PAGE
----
History[edit]

“If I had it to do over again, I would try to find a college which gives a program in business administration along with a thorough knowledge of engineering.”

The M&T Program grew out of this statement in the late 1970s. At that time, the School of Engineering and Applied Science's Board of Overseers — a distinguished group of corporate executives and academicians — emphasized the growing need for graduates who could bridge the gap between management and technical disciplines. They saw an opportunity to create a much-needed, distinctively unique, and dynamic program: Thus, the M&T Program was born.

Since the formal introduction of the Management & Technology Program in 1977, it has attracted exceptional students from around the world and has grown much more rapidly than was originally anticipated. In January 1995, Jerome Fisher (Wharton ’53), founder and chairman of the Nine West Group, donated $5.5 million to endow and support the M&T Program. “Understanding the relationship between business and technology is increasingly vital to building and maintaining competitive advantage in the global marketplace,” remarked Fisher in announcing his contribution endowing the program.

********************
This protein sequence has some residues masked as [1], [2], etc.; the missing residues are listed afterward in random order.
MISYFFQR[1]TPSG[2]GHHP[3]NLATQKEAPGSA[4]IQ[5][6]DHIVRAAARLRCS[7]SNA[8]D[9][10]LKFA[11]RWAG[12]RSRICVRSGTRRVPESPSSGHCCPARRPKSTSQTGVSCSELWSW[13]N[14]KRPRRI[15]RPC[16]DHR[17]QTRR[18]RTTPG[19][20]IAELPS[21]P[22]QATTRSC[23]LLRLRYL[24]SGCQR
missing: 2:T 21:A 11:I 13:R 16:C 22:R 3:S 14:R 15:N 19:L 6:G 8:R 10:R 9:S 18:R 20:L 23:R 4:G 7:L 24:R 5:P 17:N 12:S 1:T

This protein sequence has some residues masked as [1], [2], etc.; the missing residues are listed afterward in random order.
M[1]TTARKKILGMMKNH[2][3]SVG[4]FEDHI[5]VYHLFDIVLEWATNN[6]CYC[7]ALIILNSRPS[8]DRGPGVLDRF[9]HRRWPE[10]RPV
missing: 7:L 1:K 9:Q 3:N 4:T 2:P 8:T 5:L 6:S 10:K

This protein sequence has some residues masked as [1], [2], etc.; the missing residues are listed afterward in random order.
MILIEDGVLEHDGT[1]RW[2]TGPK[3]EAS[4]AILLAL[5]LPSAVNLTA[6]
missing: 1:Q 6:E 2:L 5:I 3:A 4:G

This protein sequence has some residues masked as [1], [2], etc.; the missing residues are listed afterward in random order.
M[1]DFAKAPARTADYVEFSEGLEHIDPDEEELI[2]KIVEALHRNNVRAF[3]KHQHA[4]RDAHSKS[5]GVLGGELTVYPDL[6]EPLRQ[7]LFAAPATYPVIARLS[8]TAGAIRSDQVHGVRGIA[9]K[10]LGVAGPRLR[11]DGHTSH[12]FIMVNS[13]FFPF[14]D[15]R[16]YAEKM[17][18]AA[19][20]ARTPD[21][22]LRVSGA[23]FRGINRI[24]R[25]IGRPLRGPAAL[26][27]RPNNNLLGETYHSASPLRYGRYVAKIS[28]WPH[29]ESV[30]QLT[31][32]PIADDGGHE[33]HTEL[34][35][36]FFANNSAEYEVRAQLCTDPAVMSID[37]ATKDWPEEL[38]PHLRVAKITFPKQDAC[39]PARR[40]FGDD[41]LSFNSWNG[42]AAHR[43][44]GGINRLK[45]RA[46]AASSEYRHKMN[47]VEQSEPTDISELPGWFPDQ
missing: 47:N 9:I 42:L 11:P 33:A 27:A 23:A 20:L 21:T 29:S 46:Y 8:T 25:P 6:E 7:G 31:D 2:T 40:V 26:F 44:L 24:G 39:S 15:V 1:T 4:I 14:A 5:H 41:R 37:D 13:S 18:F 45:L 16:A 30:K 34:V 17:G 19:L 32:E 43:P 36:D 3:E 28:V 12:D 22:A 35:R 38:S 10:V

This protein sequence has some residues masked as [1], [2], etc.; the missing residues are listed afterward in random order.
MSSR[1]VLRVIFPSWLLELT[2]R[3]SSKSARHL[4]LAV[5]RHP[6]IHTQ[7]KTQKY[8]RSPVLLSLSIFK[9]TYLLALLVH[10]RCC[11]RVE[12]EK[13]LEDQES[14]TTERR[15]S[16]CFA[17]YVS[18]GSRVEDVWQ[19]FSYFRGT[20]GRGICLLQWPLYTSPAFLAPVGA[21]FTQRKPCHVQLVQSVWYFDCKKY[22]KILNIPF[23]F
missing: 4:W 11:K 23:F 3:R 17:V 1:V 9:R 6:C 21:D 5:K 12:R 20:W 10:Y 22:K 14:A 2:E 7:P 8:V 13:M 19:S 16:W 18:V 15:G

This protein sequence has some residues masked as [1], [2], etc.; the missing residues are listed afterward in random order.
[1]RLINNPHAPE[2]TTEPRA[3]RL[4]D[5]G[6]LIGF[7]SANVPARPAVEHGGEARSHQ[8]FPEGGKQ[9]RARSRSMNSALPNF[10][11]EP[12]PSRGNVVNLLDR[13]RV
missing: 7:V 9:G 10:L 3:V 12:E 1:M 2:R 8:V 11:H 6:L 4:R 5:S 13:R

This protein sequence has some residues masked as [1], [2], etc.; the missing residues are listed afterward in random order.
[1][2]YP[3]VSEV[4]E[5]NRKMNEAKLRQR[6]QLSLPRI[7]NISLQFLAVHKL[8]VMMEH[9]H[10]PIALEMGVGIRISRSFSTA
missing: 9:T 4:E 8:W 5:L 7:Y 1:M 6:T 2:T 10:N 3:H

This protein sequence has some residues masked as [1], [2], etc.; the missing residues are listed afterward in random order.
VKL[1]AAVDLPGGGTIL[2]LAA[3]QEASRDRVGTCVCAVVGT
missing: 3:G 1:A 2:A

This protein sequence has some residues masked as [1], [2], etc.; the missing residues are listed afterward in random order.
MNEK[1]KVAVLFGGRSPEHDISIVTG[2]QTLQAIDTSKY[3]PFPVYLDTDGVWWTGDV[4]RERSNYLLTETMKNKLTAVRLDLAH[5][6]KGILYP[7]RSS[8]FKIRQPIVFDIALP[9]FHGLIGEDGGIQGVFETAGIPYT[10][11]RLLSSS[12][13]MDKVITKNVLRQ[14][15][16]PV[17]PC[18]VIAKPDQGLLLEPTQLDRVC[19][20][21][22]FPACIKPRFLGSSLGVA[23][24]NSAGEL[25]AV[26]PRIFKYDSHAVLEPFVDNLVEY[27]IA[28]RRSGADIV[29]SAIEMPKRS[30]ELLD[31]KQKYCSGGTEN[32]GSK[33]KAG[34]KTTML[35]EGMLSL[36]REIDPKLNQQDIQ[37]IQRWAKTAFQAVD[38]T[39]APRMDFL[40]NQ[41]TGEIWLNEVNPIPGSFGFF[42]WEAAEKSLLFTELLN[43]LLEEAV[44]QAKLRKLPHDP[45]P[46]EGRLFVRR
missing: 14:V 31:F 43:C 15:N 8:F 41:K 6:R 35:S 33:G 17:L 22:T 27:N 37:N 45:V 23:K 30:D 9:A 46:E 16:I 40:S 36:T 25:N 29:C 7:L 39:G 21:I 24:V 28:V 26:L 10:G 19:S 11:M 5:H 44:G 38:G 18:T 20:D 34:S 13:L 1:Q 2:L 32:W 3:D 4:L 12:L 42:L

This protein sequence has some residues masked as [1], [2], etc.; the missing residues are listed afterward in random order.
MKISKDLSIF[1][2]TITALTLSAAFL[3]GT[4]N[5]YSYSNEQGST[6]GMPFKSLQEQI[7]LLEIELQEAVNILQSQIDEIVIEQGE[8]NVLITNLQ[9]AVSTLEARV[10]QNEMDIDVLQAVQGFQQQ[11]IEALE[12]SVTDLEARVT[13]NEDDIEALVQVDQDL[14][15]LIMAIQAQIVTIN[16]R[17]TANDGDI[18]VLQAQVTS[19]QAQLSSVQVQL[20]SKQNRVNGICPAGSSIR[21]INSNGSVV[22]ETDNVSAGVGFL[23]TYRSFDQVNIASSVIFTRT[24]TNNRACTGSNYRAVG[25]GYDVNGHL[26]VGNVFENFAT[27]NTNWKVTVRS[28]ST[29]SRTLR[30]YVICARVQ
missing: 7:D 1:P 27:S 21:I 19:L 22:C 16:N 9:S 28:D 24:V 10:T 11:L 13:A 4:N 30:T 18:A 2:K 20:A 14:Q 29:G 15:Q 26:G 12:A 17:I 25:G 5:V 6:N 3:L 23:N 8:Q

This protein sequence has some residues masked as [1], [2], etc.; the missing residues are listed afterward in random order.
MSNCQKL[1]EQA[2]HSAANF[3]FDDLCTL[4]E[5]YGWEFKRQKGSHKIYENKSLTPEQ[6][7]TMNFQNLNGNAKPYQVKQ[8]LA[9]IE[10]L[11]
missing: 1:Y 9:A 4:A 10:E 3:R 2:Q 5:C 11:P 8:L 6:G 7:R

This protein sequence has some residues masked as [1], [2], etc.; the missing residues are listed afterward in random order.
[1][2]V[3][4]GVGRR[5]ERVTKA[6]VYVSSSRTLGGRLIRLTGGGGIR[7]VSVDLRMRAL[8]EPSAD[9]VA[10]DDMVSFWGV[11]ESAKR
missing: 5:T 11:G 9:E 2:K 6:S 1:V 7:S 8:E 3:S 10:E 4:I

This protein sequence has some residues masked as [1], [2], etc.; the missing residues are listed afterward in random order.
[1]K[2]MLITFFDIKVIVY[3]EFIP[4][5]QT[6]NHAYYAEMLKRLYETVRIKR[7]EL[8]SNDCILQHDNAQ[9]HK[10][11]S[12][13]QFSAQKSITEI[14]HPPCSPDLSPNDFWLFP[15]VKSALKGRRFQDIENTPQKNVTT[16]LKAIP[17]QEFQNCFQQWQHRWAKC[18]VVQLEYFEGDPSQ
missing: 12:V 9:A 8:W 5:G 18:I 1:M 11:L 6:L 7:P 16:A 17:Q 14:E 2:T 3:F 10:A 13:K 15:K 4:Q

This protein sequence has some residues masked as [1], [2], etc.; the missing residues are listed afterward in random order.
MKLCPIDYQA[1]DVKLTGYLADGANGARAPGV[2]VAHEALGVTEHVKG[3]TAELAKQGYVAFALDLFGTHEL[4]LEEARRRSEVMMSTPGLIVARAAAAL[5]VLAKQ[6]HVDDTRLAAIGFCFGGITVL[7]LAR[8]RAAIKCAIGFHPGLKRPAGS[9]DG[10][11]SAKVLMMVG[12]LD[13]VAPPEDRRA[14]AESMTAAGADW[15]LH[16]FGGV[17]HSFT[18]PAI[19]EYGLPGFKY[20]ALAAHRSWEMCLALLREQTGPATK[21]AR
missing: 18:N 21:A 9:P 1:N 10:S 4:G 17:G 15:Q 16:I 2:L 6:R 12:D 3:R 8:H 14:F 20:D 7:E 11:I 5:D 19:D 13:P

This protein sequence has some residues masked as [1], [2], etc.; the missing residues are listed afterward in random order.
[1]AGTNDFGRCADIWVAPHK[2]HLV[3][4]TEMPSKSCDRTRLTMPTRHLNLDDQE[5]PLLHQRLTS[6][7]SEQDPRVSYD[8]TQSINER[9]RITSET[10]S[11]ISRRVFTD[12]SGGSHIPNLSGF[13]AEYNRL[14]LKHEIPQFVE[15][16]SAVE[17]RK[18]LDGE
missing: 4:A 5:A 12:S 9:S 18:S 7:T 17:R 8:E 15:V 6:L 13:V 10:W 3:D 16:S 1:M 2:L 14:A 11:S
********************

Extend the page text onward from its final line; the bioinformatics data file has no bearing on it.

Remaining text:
For 35 years since the M&T Program's inception, today's business leaders are still echoing the thoughts of the Board of Overseers and are continuously recognizing the benefit of a thorough understanding of engineering fundamentals along with an equal understanding of sound management principles.

Alumni[edit]

M&T alumni have founded companies including StubHub, Flixster, Traffic.com, Register.com, Half.com, Snapdeal.com and AQR Capital.